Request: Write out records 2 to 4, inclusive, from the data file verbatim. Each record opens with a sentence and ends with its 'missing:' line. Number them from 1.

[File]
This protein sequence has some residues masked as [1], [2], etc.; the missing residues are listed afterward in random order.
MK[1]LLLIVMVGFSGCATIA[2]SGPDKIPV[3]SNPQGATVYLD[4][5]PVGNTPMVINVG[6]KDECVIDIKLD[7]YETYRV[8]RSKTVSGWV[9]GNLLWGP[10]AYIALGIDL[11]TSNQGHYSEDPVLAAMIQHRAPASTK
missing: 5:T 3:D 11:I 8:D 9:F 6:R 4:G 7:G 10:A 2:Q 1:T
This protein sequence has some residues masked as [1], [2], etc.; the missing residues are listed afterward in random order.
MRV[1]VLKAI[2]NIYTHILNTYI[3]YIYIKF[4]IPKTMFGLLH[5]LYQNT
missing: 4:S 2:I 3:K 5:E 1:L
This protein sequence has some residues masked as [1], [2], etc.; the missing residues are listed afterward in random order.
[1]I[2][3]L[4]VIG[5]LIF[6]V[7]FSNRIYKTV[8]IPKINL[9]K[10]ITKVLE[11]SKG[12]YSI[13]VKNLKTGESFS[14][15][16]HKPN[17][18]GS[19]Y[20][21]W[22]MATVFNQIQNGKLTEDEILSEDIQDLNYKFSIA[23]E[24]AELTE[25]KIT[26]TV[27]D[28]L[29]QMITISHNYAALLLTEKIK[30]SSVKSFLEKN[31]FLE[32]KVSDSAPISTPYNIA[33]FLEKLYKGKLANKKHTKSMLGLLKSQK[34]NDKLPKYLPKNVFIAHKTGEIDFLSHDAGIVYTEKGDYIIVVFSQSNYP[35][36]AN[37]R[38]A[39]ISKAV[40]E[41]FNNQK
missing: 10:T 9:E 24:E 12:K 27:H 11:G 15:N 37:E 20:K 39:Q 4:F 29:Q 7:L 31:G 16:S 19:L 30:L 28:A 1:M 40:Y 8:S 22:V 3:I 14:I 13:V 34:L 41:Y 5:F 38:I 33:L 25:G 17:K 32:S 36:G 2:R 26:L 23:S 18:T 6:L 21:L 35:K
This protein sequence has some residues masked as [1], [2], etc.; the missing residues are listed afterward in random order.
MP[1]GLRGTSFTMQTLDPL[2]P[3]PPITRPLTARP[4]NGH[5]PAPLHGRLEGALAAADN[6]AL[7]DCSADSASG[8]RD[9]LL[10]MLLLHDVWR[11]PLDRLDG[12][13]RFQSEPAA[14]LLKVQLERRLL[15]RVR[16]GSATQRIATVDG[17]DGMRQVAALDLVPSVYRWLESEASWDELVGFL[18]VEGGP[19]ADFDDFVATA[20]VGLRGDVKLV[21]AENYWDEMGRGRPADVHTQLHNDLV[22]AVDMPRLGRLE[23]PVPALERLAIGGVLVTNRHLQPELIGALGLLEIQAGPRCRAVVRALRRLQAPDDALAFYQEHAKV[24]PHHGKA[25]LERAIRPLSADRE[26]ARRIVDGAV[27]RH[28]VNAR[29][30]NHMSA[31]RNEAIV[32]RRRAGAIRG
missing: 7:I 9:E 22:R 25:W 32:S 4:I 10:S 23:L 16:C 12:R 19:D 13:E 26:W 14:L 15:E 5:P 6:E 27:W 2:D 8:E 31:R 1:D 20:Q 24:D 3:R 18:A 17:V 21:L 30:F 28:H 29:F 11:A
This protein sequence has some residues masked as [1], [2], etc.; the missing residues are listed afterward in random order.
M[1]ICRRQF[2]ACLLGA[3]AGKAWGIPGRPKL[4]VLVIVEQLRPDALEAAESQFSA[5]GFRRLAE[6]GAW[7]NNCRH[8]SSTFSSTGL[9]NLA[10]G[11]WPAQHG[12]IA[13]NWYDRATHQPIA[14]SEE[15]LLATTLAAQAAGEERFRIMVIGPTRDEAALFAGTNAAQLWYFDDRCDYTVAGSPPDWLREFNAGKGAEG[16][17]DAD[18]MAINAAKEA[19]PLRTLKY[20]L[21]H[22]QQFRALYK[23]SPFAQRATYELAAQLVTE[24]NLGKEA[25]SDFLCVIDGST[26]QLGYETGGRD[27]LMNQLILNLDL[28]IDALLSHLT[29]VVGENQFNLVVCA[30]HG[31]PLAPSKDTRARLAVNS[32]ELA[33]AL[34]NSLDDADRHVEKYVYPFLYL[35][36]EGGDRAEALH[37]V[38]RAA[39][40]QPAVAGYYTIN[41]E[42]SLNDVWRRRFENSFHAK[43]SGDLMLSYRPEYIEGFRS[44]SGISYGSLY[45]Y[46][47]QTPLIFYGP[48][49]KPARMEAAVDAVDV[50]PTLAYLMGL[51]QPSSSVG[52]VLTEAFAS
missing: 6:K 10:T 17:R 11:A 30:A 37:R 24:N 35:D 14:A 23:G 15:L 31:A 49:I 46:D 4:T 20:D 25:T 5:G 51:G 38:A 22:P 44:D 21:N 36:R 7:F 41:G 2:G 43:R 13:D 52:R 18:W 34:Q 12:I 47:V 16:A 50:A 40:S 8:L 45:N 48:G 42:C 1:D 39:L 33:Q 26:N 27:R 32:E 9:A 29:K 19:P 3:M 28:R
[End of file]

This protein sequence has some residues masked as [1], [2], etc.; the missing residues are listed afterward in random order.
MRV[1]VLKAI[2]NIYTHILNTYI[3]YIYIKF[4]IPKTMFGLLH[5]LYQNT
missing: 4:S 2:I 3:K 5:E 1:L
This protein sequence has some residues masked as [1], [2], etc.; the missing residues are listed afterward in random order.
[1]I[2][3]L[4]VIG[5]LIF[6]V[7]FSNRIYKTV[8]IPKINL[9]K[10]ITKVLE[11]SKG[12]YSI[13]VKNLKTGESFS[14][15][16]HKPN[17][18]GS[19]Y[20][21]W[22]MATVFNQIQNGKLTEDEILSEDIQDLNYKFSIA[23]E[24]AELTE[25]KIT[26]TV[27]D[28]L[29]QMITISHNYAALLLTEKIK[30]SSVKSFLEKN[31]FLE[32]KVSDSAPISTPYNIA[33]FLEKLYKGKLANKKHTKSMLGLLKSQK[34]NDKLPKYLPKNVFIAHKTGEIDFLSHDAGIVYTEKGDYIIVVFSQSNYP[35][36]AN[37]R[38]A[39]ISKAV[40]E[41]FNNQK
missing: 10:T 9:E 24:E 12:K 27:H 11:G 15:N 37:E 20:K 39:Q 4:F 29:Q 7:L 31:G 16:S 19:L 30:L 28:A 1:M 40:Y 8:S 22:V 3:I 14:I 13:V 34:L 41:Y 5:F 38:I 33:L 25:G 17:K 32:S 36:G 2:R 26:L 23:S 18:T 6:L 21:L 35:K
This protein sequence has some residues masked as [1], [2], etc.; the missing residues are listed afterward in random order.
MP[1]GLRGTSFTMQTLDPL[2]P[3]PPITRPLTARP[4]NGH[5]PAPLHGRLEGALAAADN[6]AL[7]DCSADSASG[8]RD[9]LL[10]MLLLHDVWR[11]PLDRLDG[12][13]RFQSEPAA[14]LLKVQLERRLL[15]RVR[16]GSATQRIATVDG[17]DGMRQVAALDLVPSVYRWLESEASWDELVGFL[18]VEGGP[19]ADFDDFVATA[20]VGLRGDVKLV[21]AENYWDEMGRGRPADVHTQLHNDLV[22]AVDMPRLGRLE[23]PVPALERLAIGGVLVTNRHLQPELIGALGLLEIQAGPRCRAVVRALRRLQAPDDALAFYQEHAKV[24]PHHGKA[25]LERAIRPLSADRE[26]ARRIVDGAV[27]RH[28]VNAR[29][30]NHMSA[31]RNEAIV[32]RRRAGAIRG
missing: 7:I 9:E 22:R 25:W 32:S 4:I 10:S 23:L 16:C 12:R 19:D 13:E 26:W 14:L 15:E 5:P 6:E 27:W 2:D 8:E 31:R 1:D 20:Q 24:D 3:R 18:A 17:V 21:L 30:F 28:H 29:F 11:A